On Friday, September 6th and Saturday September 7th, Charlton Hall Galleries will feature numerous museum de-accessions at auction, including items from the Columbus Museum of Art in Columbus, Georgia. These numerous and notable items have been within the museum’s collection for as long as fifty years and are being de-accessioned to raise money for their acquisition’s fund.
One such treasure from the Columbus Museum of Art is a rare Chinese cloisonné champion vase that will be up for auction on Saturday, September 7, 2013. Consisting of two cylindrical lidded vases encased within a brass mount, this vessel was made during the Qing Dynasty. The cylindrical metal and enamel vases feature a dragon or taotie cloisonné motif in traditional bright colors. The combination of the distinct pattern of this cloisonné vase with the intricately worked brass mount exudes prominence and a remarkable distinction.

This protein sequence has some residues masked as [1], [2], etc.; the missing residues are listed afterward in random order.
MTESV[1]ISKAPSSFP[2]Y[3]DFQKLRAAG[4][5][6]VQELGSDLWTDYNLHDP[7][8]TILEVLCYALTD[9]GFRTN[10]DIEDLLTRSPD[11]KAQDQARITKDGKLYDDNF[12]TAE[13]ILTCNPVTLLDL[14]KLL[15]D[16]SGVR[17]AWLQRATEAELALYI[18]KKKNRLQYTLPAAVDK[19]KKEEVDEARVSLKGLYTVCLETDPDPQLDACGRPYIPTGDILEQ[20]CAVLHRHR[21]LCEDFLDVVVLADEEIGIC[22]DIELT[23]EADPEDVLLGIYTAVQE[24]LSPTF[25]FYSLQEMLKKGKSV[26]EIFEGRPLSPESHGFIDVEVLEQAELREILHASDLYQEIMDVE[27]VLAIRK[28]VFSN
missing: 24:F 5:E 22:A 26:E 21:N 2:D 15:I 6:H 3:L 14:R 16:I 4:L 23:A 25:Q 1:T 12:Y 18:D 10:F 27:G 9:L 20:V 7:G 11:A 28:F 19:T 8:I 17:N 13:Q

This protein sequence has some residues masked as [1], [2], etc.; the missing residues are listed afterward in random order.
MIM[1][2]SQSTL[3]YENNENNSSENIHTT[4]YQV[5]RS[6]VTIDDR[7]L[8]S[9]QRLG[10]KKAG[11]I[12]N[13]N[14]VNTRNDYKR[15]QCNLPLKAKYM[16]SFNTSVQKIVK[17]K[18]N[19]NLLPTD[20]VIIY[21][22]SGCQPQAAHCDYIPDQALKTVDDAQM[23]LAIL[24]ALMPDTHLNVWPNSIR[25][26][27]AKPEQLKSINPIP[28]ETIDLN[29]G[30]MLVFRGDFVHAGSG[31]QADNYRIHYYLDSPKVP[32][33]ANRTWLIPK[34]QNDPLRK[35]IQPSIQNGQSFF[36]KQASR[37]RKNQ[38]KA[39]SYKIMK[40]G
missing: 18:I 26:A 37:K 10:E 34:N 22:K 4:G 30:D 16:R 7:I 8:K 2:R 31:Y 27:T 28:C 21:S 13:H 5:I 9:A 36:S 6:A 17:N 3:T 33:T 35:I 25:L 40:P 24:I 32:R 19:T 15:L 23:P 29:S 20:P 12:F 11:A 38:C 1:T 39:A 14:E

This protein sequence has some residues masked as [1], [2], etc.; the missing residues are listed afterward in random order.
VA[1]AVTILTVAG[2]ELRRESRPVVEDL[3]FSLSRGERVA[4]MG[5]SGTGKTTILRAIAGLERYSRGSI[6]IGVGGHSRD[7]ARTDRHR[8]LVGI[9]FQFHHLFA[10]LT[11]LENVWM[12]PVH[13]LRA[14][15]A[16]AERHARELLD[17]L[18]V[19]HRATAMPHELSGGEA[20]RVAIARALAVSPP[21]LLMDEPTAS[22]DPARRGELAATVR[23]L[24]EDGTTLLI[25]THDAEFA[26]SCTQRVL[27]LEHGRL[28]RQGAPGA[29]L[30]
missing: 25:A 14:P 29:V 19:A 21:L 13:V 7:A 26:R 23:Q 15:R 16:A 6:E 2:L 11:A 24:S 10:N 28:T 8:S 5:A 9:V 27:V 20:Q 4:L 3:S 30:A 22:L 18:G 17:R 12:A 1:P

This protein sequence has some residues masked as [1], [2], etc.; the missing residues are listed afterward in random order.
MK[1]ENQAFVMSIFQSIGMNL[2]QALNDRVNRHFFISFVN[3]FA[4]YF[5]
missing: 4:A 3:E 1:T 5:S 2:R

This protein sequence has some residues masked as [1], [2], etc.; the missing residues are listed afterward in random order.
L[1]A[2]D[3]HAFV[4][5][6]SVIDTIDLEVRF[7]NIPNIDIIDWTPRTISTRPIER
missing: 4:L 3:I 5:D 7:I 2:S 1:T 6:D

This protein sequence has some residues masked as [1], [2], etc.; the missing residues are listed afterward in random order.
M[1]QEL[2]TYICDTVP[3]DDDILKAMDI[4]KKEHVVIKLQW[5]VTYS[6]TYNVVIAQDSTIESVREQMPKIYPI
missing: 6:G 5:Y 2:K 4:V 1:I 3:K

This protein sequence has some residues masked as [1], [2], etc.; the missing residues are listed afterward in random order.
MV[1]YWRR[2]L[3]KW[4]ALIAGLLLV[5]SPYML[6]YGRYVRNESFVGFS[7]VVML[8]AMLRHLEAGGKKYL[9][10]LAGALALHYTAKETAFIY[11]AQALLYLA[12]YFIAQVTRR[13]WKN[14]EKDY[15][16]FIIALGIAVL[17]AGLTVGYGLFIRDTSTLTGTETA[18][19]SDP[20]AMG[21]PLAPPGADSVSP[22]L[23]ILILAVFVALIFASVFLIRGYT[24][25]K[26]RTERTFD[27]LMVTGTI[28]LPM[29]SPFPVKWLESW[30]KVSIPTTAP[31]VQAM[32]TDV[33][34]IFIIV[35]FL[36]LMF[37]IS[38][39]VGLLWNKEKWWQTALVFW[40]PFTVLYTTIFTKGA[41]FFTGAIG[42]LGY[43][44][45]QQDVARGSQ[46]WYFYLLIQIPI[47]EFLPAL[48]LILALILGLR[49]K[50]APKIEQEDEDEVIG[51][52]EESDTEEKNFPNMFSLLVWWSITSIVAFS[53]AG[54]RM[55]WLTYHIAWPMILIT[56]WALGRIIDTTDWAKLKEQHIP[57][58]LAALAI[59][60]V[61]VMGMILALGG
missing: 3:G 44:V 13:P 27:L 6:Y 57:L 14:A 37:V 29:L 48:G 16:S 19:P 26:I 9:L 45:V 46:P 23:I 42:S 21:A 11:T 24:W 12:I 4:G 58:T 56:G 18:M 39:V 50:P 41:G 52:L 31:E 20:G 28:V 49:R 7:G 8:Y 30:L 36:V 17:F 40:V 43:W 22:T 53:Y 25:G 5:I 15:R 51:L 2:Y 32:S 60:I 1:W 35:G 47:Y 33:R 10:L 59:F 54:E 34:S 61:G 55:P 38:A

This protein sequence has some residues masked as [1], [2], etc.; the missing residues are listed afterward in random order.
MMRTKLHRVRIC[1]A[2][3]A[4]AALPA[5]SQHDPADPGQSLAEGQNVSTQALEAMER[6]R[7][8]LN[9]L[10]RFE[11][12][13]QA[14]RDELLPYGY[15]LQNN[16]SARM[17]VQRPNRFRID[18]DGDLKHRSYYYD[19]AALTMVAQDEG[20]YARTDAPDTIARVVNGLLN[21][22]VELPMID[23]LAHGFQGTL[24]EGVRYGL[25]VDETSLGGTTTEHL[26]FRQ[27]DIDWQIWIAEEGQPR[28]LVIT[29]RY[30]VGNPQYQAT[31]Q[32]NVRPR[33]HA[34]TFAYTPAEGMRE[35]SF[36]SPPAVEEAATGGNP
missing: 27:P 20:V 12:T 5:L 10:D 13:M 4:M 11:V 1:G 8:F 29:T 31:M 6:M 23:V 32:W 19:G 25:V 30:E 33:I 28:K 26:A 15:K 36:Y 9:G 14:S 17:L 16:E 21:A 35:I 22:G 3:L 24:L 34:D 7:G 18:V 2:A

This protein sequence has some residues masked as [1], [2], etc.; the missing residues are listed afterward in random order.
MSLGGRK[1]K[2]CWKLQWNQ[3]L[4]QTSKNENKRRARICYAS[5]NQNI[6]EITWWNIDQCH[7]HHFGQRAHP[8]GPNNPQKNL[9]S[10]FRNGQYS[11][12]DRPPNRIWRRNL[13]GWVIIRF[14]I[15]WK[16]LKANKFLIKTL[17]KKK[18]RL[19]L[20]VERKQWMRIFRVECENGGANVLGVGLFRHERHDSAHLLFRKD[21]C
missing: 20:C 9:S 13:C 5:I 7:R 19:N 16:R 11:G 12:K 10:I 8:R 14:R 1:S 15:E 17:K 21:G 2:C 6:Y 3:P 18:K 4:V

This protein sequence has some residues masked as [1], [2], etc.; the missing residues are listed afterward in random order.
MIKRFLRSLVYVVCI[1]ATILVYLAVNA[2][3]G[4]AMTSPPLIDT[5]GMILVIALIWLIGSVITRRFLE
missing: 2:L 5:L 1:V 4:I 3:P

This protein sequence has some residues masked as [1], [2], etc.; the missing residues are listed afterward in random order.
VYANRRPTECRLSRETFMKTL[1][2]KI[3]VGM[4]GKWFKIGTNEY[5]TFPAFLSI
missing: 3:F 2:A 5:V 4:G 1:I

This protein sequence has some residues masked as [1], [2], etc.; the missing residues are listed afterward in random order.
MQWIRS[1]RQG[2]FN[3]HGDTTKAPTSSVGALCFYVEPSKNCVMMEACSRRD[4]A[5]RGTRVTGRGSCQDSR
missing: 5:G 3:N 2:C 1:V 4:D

Champion vases customarily feature a mount that depicts a falcon standing on a bear and although numerous examples have been found, the true purpose of these vessels is contentious. While scholars claim these vessels may have their origins as writing vessels or nuptial cups, the most agreed upon explanation is that these are highly decorative items made for the wealthy.
This double vase features the indicative falcon and bear mount, but it is the inclusion of the lidded portion that makes this example so exceptional. Similar champion vases lacking lids have sold at auction throughout the world for impressive sums, but the uniqueness of the dragon-themed cloisonné pattern and the lidded mount indicate this champion vase will garner worldwide attention.